Kyle Stanley overcame a double bogey early in Friday’s round by running off four birdies on the front nine for a 4-under 68, giving him a one-shot lead in the Farmers Insurance Open going into the weekend.
Brandt Snedeker, who first gained fame as a rookie at Torrey Pines when he shot 61 on the North Course, had a 64 on the North again to make a swift climb up to second. He is coming off hip surgery at the end of last year and made his season debut at the Humana Challenge last week by tying for eighth.
”I’m certainly surprised that I played this well this fast,” Snedeker said. ”Normally, it takes me a while to get the rust off. But my practice at home went really, really well. I was actually chomping at the bit to get out here because I knew I was playing well.
”Hopefully, that can happen through the weekend.”
Stanley, long off the tee and as polished as any of the PGA Tour rookies who won last year, was at 14-under 130 after playing the more difficult South course.
A tournament already missing Tiger Woods will have to do without hometown star Phil Mickelson on the weekend. He shot himself out of the tournament with a 77 on the South course in the opening round, and didn’t make nearly enough birdies on the North to make the cut. Mickelson had to settle for a 68, missing the cut for the first time in 10 years at Torrey Pines.
”We’re going to have perfect weather out here at Torrey, and I’d love to be playing,” Mickelson said.
Sang-Moon Bae, a PGA Tour rookie who is No. 34 in the world, had a 67 to match the best score on the South for the second round. That put him two shots behind at 12-under 132, along with Martin Flores, who also had a 67 on the South.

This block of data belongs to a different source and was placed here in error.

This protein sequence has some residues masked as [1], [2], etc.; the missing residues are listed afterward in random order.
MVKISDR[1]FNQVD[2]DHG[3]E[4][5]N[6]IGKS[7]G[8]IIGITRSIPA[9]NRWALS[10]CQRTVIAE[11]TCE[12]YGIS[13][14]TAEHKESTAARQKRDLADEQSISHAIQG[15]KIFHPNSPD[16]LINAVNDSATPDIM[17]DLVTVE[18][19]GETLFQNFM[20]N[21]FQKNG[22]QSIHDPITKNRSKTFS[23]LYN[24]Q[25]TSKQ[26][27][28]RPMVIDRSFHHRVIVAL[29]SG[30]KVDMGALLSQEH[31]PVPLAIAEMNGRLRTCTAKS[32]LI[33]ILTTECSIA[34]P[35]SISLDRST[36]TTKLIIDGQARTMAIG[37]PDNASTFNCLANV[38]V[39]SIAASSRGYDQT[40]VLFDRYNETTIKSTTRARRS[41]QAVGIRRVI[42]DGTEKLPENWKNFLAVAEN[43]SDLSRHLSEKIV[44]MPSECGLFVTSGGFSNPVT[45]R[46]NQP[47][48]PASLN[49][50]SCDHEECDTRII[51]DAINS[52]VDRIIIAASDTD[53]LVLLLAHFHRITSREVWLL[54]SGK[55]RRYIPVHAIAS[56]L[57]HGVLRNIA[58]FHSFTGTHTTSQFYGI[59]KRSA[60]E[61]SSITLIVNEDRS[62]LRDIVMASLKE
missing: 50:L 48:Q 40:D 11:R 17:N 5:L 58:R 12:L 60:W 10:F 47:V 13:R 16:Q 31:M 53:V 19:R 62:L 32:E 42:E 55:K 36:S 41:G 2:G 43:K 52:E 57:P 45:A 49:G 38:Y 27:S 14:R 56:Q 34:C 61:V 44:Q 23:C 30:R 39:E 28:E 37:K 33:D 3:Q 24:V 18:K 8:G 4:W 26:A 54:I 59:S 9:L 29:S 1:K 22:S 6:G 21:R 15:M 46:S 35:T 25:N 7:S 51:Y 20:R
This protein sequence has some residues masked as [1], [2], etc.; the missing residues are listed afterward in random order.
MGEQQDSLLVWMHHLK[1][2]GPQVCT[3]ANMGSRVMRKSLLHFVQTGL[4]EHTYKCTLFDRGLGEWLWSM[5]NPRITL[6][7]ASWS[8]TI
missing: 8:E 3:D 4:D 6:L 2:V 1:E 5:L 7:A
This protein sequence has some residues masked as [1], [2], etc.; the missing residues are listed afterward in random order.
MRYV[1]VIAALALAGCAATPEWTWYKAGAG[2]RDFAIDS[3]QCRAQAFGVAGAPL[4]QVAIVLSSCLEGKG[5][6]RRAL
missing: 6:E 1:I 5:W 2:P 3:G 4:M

Hunter Mahan shot 65 on the North, while FedEx Cup champion Bill Haas had a 71 on the South. They were three shots behind.
The cut came at 2-under 142, and there will be another cut Saturday because more than 78 players are still around. That group includes Geoff Ogilvy, who birdied his last hole on the North for a 70, and Ernie Els, who was at 3-under 141.
Stanley goes about his work quietly. He prefers steady golf of fairways and greens, though there was a little too much excitement when his 7-iron from the rough went over the green, down the slope and into the hazard. He chipped to 5 feet and missed the putt, taking double bogey, effectively wiping out the two birdies he had made.
He followed that with a bogey from the bunker on the par-3 16th.
”I got off to a good start, and it was tough to take,” Stanley said. ”But you’ve just got to be patient out here.”
That he was. He had birdie putts on the last 11 holes he played and birdied all the par 5s. As a testament to his length, he hit his tee shot 346 yards on the par-5 ninth, and hit 2-iron from 270 yards.
”Not a very good one,” he said, though it left him an up-and-down from the bunker for one last birdie.
Stanley likes his chances, for no other reason than the South is long, and he is hitting his drives where he’s aiming at the moment.